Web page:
Guerilla Gardening on the Summer Solstice

Here is something to think about:

“Do what you can, with what you have, right where you are.” 

Theodore Roosevelt

That statement has always spoken to me, to not make excuses but to make an effort to move in the direction I want to go, in whatever aspect and capacity of life to which I wish to apply it. 

There was a film director that I met one time, and she made her mark in films way back when she was getting started by loading up her van with her camera and limited equipment, a skeleton crew and a very few actors, and heading off down the road.  When she saw a likely spot, they all got out and proceeded to shoot some scenes for a film, right where they were at.  She ended up with some good films.  She eventually was asked to direct a well-know television series as a guest director, and they wanted her to do her “guerilla directing” thing with the big show, but she couldn’t be spontaneous when it took 4 semi-truck loads of equipment to shoot one little scene for that big show.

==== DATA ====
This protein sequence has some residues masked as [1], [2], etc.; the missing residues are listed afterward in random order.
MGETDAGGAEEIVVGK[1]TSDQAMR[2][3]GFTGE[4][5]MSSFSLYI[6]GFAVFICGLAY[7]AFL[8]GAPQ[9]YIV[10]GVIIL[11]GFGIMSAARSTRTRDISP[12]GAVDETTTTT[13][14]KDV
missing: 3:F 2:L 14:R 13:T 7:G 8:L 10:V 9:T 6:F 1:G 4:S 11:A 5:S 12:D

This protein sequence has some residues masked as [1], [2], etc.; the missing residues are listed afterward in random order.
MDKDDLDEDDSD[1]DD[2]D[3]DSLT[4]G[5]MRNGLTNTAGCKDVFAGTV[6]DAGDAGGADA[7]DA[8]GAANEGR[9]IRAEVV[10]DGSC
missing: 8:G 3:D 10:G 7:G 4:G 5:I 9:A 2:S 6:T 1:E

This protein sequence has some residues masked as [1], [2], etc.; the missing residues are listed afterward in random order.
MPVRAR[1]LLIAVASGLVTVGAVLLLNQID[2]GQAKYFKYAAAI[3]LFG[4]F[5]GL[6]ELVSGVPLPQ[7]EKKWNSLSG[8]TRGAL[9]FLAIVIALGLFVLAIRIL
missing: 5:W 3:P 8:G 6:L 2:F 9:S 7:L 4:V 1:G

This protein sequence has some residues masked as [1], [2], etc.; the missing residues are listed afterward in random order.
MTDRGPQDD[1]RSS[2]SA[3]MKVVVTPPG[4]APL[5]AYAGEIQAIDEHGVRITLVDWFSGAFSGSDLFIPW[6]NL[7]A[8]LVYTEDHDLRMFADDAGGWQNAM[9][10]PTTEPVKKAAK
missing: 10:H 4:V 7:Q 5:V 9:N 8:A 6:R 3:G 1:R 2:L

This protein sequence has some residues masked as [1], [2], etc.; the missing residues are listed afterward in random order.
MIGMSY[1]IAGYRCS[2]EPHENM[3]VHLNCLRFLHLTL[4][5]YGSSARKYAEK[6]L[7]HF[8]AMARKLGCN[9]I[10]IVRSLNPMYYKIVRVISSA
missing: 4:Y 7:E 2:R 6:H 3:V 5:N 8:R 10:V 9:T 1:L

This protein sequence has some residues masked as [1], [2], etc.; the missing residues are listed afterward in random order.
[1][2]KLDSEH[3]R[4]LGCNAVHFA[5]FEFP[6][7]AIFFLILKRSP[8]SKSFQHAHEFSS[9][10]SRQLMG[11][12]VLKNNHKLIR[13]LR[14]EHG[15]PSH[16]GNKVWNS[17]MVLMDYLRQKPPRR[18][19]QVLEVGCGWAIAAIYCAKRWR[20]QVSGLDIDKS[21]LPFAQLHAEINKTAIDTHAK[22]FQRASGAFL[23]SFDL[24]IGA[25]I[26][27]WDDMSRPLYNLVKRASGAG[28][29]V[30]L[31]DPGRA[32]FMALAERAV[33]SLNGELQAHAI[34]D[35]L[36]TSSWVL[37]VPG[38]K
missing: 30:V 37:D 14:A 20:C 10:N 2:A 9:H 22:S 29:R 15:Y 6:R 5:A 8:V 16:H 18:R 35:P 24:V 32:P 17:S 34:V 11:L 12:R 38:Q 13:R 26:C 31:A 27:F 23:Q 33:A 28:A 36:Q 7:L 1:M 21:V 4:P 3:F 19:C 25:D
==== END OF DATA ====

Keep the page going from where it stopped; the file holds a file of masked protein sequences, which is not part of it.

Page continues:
But I digress.  Roosevelt’s statement also applies to gardening.

After spending a spring wishing and hoping for warm weather and that the rain would cease to fall in excessive amounts, I think I am finally past it.  I can wish and hope all I want, but the fact is it appears that this growing season is going to be quite similar to last year’s growing season, which was short and cold. 

This is a not a bad combination for my flowers, which are doing great and growing well.  It could spell disaster, however, for my vegetable garden. 

But, what I have going into this, and to my advantage, is the knowledge of the growing season last year.  This will help me to get into what I have been calling “guerilla gardening” mode, to help me get some kind of a reasonable vegetable crop from my garden this year.  Here are some tips that I am using with my vegetables this year, and I hope that they might help you as well in your gardening pursuits.

Get-real gardening.